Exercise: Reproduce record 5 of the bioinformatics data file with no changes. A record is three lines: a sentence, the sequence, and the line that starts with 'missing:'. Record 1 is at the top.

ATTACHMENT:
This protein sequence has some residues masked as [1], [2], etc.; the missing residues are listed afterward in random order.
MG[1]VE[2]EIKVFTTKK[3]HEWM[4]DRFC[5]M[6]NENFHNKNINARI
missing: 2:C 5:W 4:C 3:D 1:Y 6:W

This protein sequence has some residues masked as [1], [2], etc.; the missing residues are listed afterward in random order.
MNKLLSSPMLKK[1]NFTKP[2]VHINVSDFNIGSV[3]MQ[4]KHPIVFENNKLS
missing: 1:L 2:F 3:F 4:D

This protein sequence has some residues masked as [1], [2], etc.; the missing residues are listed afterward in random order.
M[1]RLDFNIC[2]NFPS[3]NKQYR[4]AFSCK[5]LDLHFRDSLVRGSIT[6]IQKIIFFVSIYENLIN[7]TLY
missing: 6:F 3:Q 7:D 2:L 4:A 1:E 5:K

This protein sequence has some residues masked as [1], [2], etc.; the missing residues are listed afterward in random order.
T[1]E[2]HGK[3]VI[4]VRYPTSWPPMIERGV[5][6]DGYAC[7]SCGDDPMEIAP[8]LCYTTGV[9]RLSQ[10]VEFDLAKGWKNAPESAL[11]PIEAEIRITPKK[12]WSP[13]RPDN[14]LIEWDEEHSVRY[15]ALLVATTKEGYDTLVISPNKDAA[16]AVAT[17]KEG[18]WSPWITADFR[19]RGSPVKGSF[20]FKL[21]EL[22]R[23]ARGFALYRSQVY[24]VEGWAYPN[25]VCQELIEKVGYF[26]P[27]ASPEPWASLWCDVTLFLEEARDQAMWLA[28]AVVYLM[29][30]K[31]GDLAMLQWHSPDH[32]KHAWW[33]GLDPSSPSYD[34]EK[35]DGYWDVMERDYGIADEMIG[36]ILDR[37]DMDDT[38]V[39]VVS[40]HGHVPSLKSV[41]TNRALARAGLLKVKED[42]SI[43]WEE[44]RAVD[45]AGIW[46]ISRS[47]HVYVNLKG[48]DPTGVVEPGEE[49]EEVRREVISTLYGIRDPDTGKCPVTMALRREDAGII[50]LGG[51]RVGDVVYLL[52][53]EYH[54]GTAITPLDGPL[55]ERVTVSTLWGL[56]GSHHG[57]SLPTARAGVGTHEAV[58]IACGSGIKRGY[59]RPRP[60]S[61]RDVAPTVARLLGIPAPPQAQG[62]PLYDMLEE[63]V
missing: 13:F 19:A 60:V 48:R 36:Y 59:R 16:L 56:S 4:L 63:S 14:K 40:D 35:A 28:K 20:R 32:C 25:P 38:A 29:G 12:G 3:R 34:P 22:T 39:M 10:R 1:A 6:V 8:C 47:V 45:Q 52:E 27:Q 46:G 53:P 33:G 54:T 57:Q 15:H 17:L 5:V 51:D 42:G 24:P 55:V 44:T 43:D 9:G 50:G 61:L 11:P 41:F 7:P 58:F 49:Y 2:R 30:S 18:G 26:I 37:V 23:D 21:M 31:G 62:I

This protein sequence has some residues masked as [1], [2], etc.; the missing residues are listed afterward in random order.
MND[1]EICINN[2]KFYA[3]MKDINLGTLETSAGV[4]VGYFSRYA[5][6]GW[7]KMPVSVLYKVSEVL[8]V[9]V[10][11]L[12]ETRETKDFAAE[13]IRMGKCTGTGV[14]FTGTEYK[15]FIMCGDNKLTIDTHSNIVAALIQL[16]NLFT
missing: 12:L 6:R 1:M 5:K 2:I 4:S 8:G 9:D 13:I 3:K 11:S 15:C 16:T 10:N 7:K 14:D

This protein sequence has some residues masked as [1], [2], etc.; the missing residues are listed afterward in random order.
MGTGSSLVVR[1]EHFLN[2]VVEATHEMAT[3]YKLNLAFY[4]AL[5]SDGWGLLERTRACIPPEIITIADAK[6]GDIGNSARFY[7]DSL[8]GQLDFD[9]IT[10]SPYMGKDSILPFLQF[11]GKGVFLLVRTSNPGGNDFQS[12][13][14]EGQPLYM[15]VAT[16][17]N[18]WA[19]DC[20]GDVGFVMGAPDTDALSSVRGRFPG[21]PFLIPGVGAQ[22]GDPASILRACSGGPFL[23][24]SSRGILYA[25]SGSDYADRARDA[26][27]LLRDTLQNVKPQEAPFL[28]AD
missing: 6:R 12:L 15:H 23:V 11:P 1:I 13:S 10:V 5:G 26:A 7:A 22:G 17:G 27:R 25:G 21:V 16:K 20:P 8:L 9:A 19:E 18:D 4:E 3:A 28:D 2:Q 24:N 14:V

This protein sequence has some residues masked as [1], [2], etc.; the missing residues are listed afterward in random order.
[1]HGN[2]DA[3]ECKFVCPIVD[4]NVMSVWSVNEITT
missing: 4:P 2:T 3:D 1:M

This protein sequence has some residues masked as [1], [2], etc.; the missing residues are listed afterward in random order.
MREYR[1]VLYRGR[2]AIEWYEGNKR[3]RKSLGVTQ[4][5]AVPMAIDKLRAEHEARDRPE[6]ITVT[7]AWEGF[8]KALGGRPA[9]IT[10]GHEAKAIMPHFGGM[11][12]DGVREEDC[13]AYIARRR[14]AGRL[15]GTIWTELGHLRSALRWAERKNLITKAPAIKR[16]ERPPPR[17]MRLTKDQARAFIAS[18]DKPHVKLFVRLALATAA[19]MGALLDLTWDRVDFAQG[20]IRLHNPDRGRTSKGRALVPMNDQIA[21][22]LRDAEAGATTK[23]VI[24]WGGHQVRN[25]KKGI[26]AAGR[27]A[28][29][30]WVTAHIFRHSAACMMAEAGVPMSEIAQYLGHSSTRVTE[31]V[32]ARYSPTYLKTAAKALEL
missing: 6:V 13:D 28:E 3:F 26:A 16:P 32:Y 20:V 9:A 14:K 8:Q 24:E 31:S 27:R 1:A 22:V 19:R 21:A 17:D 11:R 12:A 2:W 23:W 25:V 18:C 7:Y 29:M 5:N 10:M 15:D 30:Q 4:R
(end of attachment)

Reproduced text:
This protein sequence has some residues masked as [1], [2], etc.; the missing residues are listed afterward in random order.
MND[1]EICINN[2]KFYA[3]MKDINLGTLETSAGV[4]VGYFSRYA[5][6]GW[7]KMPVSVLYKVSEVL[8]V[9]V[10][11]L[12]ETRETKDFAAE[13]IRMGKCTGTGV[14]FTGTEYK[15]FIMCGDNKLTIDTHSNIVAALIQL[16]NLFT
missing: 12:L 6:R 1:M 5:K 2:I 4:S 8:G 9:D 13:I 3:K 11:S 15:C 16:T 10:N 7:K 14:D